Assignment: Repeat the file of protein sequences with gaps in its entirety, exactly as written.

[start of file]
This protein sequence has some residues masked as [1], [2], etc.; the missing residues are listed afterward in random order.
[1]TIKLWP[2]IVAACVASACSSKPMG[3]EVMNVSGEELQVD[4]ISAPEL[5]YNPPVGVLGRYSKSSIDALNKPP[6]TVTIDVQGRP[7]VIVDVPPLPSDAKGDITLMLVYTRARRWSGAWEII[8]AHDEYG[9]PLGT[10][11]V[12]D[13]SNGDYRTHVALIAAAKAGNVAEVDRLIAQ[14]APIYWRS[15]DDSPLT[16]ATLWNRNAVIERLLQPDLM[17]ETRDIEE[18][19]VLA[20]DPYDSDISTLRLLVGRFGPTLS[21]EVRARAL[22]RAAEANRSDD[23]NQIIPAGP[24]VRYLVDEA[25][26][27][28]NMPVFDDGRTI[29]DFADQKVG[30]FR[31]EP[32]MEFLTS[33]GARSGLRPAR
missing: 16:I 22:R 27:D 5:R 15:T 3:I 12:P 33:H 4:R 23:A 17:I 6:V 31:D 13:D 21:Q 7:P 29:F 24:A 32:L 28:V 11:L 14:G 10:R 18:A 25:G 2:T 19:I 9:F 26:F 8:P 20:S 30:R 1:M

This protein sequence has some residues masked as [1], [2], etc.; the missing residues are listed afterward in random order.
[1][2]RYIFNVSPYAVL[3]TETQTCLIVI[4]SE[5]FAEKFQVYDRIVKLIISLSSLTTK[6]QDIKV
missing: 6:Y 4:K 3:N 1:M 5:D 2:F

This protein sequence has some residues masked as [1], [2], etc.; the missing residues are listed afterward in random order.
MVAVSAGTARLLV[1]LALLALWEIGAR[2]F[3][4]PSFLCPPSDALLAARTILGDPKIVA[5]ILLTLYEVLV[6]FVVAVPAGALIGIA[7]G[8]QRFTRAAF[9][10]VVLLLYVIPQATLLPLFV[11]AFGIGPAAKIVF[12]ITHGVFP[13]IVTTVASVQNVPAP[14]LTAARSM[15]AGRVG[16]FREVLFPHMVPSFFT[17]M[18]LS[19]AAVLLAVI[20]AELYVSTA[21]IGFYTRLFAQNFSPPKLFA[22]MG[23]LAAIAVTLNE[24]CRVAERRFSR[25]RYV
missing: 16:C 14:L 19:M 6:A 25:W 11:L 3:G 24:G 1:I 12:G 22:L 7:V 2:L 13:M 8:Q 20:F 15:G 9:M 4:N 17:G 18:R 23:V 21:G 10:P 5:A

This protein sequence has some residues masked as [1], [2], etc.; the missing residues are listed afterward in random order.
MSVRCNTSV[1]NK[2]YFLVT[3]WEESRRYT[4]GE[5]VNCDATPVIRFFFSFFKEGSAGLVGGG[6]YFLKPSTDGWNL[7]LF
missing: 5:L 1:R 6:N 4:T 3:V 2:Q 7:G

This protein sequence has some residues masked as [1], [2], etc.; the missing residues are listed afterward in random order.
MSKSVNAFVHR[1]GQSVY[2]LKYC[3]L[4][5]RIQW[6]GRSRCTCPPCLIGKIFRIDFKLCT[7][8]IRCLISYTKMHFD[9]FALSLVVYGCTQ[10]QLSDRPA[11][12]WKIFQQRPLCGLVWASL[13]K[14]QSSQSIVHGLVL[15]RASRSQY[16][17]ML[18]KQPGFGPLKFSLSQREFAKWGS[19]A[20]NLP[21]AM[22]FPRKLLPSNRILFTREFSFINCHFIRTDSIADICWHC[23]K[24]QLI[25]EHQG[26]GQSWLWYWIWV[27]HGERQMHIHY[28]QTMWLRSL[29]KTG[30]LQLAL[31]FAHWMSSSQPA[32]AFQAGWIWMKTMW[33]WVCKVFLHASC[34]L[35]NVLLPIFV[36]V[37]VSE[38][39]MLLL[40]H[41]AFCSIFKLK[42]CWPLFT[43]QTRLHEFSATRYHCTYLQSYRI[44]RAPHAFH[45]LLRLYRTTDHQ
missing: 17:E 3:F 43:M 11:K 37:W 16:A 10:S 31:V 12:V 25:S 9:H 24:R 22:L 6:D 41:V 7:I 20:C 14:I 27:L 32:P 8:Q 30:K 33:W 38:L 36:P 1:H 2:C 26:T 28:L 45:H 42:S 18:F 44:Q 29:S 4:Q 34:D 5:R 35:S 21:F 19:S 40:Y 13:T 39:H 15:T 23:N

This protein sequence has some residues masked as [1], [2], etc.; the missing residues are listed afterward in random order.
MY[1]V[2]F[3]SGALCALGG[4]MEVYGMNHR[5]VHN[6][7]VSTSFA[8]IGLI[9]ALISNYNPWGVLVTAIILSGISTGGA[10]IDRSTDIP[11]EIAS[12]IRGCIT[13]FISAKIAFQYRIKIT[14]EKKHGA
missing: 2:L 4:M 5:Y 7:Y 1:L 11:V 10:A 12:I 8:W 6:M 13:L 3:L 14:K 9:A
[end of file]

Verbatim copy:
This protein sequence has some residues masked as [1], [2], etc.; the missing residues are listed afterward in random order.
[1]TIKLWP[2]IVAACVASACSSKPMG[3]EVMNVSGEELQVD[4]ISAPEL[5]YNPPVGVLGRYSKSSIDALNKPP[6]TVTIDVQGRP[7]VIVDVPPLPSDAKGDITLMLVYTRARRWSGAWEII[8]AHDEYG[9]PLGT[10][11]V[12]D[13]SNGDYRTHVALIAAAKAGNVAEVDRLIAQ[14]APIYWRS[15]DDSPLT[16]ATLWNRNAVIERLLQPDLM[17]ETRDIEE[18][19]VLA[20]DPYDSDISTLRLLVGRFGPTLS[21]EVRARAL[22]RAAEANRSDD[23]NQIIPAGP[24]VRYLVDEA[25][26][27][28]NMPVFDDGRTI[29]DFADQKVG[30]FR[31]EP[32]MEFLTS[33]GARSGLRPAR
missing: 16:I 22:R 27:D 5:R 15:T 3:I 12:P 33:H 4:R 23:A 17:I 6:V 31:D 13:D 21:Q 7:P 29:F 24:A 32:L 28:V 11:L 14:G 10:R 18:A 25:G 2:T 19:I 9:F 26:F 8:P 20:S 30:R 1:M

This protein sequence has some residues masked as [1], [2], etc.; the missing residues are listed afterward in random order.
[1][2]RYIFNVSPYAVL[3]TETQTCLIVI[4]SE[5]FAEKFQVYDRIVKLIISLSSLTTK[6]QDIKV
missing: 6:Y 4:K 3:N 1:M 5:D 2:F

This protein sequence has some residues masked as [1], [2], etc.; the missing residues are listed afterward in random order.
MVAVSAGTARLLV[1]LALLALWEIGAR[2]F[3][4]PSFLCPPSDALLAARTILGDPKIVA[5]ILLTLYEVLV[6]FVVAVPAGALIGIA[7]G[8]QRFTRAAF[9][10]VVLLLYVIPQATLLPLFV[11]AFGIGPAAKIVF[12]ITHGVFP[13]IVTTVASVQNVPAP[14]LTAARSM[15]AGRVG[16]FREVLFPHMVPSFFT[17]M[18]LS[19]AAVLLAVI[20]AELYVSTA[21]IGFYTRLFAQNFSPPKLFA[22]MG[23]LAAIAVTLNE[24]CRVAERRFSR[25]RYV
missing: 16:C 14:L 19:M 6:A 25:W 11:L 3:G 24:G 1:I 12:G 22:L 7:V 2:L 13:M 8:Q 20:F 15:G 9:M 4:N 17:G 18:R 23:V 21:G 10:P 5:A

This protein sequence has some residues masked as [1], [2], etc.; the missing residues are listed afterward in random order.
MSVRCNTSV[1]NK[2]YFLVT[3]WEESRRYT[4]GE[5]VNCDATPVIRFFFSFFKEGSAGLVGGG[6]YFLKPSTDGWNL[7]LF
missing: 5:L 1:R 6:N 4:T 3:V 2:Q 7:G

This protein sequence has some residues masked as [1], [2], etc.; the missing residues are listed afterward in random order.
MSKSVNAFVHR[1]GQSVY[2]LKYC[3]L[4][5]RIQW[6]GRSRCTCPPCLIGKIFRIDFKLCT[7][8]IRCLISYTKMHFD[9]FALSLVVYGCTQ[10]QLSDRPA[11][12]WKIFQQRPLCGLVWASL[13]K[14]QSSQSIVHGLVL[15]RASRSQY[16][17]ML[18]KQPGFGPLKFSLSQREFAKWGS[19]A[20]NLP[21]AM[22]FPRKLLPSNRILFTREFSFINCHFIRTDSIADICWHC[23]K[24]QLI[25]EHQG[26]GQSWLWYWIWV[27]HGERQMHIHY[28]QTMWLRSL[29]KTG[30]LQLAL[31]FAHWMSSSQPA[32]AFQAGWIWMKTMW[33]WVCKVFLHASC[34]L[35]NVLLPIFV[36]V[37]VSE[38][39]MLLL[40]H[41]AFCSIFKLK[42]CWPLFT[43]QTRLHEFSATRYHCTYLQSYRI[44]RAPHAFH[45]LLRLYRTTDHQ
missing: 17:E 3:F 43:M 11:K 37:W 16:A 10:S 31:V 12:V 25:S 9:H 24:R 22:L 6:D 41:V 7:I 20:C 14:I 27:L 32:P 8:Q 30:K 33:W 38:L 36:P 1:H 2:C 26:T 28:L 45:H 42:S 18:F 44:Q 29:S 4:Q 34:D 5:R 35:S 21:F 19:S 40:Y 13:T 39:H 15:T 23:N

This protein sequence has some residues masked as [1], [2], etc.; the missing residues are listed afterward in random order.
MY[1]V[2]F[3]SGALCALGG[4]MEVYGMNHR[5]VHN[6][7]VSTSFA[8]IGLI[9]ALISNYNPWGVLVTAIILSGISTGGA[10]IDRSTDIP[11]EIAS[12]IRGCIT[13]FISAKIAFQYRIKIT[14]EKKHGA
missing: 2:L 4:M 5:Y 7:Y 1:L 11:V 10:A 12:I 8:W 6:M 13:L 3:L 14:K 9:A